Our chapter on elections and campaigns discusses the mechanics of voting. A press release from the FBI illustrates some of the hazards of electronic ballots.
A 22-year-old candidate for student council president at California State University San Marcos hoped to guarantee victory by rigging the election through cyber fraud, but he ended up winning a year in prison instead.
Matthew Weaver used small electronic devices called keyloggers to steal the passwords and identities of nearly 750 fellow students. Then he cast votes for himself—and some of his friends on the ballot—using the stolen names. He was caught during the final hour of the election in March 2012 when network administrators noticed unusual voting activity associated with a single computer on campus. A Cal State police officer sent to investigate found Weaver working at that machine. He had cast more than 600 votes for himself using the stolen identities.
“Some people wanted to paint this as a college prank gone bad, but he took the identities of almost 750 people, and that’s a serious thing,” said Special Agent Charles Chabalko, who worked the investigation out of our San Diego Division after being contacted by Cal State authorities. “He had access to these students’ e-mails, financial information, and their social networks. He had access to everything.”
Weaver installed keyloggers—inexpensive devices easily purchased on the Internet—on 19 different campus computers. Those who used the machines were unaware that Weaver could later retrieve every keystroke they made, enabling him to obtain their usernames and passwords and then gain access to all their information.
When cyber investigator Chabalko and his partner, Special Agent Nick Arico, analyzed Weaver’s laptop after his arrest, they found a spreadsheet that included the names of all the people whose identities he had stolen. “He kept a detailed accounting,” Chabalko said.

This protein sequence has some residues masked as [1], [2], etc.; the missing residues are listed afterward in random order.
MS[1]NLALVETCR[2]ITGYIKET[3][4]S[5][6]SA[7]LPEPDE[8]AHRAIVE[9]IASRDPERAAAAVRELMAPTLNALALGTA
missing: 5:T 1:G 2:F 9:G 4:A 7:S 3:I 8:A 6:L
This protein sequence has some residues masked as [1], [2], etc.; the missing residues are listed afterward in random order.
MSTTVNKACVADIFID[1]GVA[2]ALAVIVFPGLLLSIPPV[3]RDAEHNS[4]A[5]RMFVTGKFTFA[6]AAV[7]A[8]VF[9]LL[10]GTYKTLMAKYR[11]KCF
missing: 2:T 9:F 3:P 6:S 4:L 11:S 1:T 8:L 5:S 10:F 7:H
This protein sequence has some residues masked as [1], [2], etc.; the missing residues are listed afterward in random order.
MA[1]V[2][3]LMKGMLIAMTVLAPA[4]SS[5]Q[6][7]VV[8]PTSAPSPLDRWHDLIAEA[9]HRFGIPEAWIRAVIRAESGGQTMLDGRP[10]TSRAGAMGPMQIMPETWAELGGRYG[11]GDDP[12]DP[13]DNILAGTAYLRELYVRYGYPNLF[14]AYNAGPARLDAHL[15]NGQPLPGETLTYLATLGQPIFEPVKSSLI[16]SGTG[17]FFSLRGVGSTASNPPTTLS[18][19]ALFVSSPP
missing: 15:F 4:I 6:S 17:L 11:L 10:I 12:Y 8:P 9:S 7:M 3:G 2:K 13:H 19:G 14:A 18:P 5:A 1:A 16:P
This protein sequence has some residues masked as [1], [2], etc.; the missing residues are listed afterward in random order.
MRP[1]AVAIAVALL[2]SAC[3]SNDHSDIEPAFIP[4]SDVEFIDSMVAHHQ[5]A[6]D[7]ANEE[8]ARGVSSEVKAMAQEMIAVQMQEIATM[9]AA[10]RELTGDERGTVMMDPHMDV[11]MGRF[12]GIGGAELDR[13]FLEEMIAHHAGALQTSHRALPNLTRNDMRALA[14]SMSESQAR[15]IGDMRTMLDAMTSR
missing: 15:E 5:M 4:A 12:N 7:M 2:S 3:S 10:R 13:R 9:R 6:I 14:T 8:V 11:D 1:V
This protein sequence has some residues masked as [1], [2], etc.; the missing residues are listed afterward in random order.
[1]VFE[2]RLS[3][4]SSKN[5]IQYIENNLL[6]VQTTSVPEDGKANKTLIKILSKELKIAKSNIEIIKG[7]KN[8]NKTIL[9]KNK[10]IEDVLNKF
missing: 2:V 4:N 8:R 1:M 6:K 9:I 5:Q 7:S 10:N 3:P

And that’s not all investigators found. Weaver had made online searches that included topics such as “jail time for keylogger” and “how to rig an election.”
“He knew what he did was wrong,” Chabalko said. “And even after he was caught, he didn’t want to own up to what he did. He tried to cover up his actions and blame his crime on other students.”
The evidence against Weaver was overwhelming, however, and he pled guilty in March 2013 to identity theft, wire fraud, and unauthorized access of a computer. At his sentencing last month, the federal judge who sent Weaver to prison noted that Weaver trying to frame others for his crime is “the phenomenal misjudgment I just can’t get around. That’s what bothers me more than the original rigging of the election.”
The investigators agreed, noting that while it was wrong for Weaver to try and steal the election, “what we were really concerned about was the privacy of those students whose identities he stole,” Chabalko said. Prosecutors from the U.S. Attorney’s Office felt the same way, writing in their sentencing memorandum, “Weaver determinedly and repeatedly spied on his classmates, stole their passwords, read their secrets, and usurped their votes—and he did it with his eyes wide open.”
Weaver has a restitution hearing set for August 12, at which time the judge will hear evidence regarding the losses incurred by his victims. While the court has yet to be determine those losses, Weaver and his friends on the ballot would have collected $36,000 in stipends and controlled a student budget of $300,000 if his vote-rigging plan had succeeded.